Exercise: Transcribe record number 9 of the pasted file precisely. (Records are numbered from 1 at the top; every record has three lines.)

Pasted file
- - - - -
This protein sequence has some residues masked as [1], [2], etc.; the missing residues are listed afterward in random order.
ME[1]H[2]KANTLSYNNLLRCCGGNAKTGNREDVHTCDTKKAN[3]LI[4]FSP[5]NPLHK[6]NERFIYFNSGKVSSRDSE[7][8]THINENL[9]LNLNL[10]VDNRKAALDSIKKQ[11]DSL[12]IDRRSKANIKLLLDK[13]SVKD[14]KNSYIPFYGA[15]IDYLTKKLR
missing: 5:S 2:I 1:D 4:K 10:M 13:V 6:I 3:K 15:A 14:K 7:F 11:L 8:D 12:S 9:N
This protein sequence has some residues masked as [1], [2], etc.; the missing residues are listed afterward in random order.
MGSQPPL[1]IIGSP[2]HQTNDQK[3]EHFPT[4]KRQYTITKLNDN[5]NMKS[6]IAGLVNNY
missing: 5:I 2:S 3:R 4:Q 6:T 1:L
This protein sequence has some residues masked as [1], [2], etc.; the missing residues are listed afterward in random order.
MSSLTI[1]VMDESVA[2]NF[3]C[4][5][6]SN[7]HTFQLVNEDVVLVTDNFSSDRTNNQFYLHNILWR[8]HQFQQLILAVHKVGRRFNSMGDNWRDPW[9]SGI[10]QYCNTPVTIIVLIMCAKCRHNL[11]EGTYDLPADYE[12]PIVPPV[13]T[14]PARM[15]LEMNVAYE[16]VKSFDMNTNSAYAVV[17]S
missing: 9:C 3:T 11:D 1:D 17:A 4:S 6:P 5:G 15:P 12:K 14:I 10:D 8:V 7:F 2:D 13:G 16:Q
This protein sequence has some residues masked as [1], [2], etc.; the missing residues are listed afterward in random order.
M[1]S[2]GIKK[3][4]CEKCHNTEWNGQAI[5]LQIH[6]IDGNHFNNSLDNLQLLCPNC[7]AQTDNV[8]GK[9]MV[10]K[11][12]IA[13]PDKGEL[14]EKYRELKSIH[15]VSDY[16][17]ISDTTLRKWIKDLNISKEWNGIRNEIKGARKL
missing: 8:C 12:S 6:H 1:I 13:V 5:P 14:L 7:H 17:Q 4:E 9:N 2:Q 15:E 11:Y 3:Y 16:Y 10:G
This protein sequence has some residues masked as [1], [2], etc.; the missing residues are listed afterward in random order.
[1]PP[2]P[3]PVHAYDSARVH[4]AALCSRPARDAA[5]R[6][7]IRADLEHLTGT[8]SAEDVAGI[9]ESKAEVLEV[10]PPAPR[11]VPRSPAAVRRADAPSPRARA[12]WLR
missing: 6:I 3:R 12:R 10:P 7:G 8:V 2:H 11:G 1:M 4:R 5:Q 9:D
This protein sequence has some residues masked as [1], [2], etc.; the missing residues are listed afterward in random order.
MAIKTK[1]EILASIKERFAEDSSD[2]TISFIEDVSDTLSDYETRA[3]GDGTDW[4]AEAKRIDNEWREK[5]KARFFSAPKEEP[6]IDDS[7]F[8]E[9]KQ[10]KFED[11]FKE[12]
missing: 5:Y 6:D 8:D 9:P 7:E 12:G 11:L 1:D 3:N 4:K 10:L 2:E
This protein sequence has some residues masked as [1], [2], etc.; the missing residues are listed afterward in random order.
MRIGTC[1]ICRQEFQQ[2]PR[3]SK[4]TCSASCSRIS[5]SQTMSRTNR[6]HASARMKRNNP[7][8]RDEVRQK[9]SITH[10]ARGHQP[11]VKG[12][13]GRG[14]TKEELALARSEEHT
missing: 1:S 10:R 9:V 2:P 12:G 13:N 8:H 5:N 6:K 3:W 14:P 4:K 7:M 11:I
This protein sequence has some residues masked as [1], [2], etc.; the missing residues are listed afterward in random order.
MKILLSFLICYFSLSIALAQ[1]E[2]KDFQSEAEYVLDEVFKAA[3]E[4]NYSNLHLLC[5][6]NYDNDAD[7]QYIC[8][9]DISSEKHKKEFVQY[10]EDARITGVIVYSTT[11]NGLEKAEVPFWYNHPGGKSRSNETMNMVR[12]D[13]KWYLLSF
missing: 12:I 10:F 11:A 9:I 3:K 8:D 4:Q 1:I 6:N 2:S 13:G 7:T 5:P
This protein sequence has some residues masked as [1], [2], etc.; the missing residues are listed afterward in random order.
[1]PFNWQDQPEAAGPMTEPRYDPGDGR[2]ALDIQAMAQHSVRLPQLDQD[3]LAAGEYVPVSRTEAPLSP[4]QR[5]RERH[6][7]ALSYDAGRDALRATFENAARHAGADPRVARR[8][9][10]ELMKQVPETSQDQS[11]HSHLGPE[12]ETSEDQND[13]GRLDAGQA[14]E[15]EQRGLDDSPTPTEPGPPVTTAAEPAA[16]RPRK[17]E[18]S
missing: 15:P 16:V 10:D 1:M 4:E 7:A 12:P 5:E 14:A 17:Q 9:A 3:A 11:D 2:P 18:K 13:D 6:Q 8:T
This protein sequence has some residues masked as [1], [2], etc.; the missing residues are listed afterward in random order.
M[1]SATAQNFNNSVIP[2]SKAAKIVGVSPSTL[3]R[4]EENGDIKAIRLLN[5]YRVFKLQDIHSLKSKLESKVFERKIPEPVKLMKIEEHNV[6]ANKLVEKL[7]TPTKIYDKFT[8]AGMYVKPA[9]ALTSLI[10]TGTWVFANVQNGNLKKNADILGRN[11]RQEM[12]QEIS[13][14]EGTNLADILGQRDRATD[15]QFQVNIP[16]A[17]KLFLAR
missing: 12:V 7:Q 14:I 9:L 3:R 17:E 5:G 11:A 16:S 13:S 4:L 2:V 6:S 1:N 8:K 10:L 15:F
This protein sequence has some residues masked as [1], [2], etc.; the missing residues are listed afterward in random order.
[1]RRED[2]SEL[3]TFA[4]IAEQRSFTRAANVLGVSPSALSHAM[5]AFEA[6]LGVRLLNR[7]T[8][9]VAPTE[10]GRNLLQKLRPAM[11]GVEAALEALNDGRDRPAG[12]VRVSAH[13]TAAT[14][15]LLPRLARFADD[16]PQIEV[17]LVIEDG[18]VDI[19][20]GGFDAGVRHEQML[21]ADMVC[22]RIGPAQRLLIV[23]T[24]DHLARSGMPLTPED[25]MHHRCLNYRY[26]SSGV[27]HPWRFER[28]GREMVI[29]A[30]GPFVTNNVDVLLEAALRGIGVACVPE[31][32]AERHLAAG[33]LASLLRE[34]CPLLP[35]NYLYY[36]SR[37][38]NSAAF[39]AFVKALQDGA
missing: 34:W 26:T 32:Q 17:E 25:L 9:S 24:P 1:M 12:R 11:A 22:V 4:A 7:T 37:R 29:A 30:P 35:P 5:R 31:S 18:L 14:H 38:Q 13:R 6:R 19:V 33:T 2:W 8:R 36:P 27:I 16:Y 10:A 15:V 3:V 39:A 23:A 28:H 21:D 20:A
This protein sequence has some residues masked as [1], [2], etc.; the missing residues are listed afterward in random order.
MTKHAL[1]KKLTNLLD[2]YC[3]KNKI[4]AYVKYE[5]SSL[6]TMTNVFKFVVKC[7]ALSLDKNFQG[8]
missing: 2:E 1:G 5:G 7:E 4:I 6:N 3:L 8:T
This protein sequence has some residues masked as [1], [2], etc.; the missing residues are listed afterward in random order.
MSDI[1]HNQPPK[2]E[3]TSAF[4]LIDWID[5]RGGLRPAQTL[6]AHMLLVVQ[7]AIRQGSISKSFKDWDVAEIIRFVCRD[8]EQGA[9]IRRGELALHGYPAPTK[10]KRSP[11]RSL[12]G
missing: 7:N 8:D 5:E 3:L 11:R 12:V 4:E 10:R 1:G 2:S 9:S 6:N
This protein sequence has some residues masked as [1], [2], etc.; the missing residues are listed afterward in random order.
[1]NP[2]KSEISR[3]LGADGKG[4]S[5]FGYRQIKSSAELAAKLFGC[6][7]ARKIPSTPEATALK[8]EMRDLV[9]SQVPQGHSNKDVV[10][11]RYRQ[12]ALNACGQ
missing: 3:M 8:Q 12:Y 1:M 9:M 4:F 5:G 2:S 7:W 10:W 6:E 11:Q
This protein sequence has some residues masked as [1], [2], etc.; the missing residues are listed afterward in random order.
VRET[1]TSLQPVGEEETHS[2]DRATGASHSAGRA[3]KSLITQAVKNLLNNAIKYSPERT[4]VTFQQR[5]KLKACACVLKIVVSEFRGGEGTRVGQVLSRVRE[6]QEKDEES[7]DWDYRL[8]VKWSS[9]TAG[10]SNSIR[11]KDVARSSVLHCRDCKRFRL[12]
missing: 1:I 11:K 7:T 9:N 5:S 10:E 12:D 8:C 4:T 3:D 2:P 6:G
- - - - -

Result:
This protein sequence has some residues masked as [1], [2], etc.; the missing residues are listed afterward in random order.
[1]PFNWQDQPEAAGPMTEPRYDPGDGR[2]ALDIQAMAQHSVRLPQLDQD[3]LAAGEYVPVSRTEAPLSP[4]QR[5]RERH[6][7]ALSYDAGRDALRATFENAARHAGADPRVARR[8][9][10]ELMKQVPETSQDQS[11]HSHLGPE[12]ETSEDQND[13]GRLDAGQA[14]E[15]EQRGLDDSPTPTEPGPPVTTAAEPAA[16]RPRK[17]E[18]S
missing: 15:P 16:V 10:D 1:M 4:E 7:A 12:P 5:E 14:A 17:Q 9:A 3:A 11:D 2:P 18:K 13:D 6:Q 8:T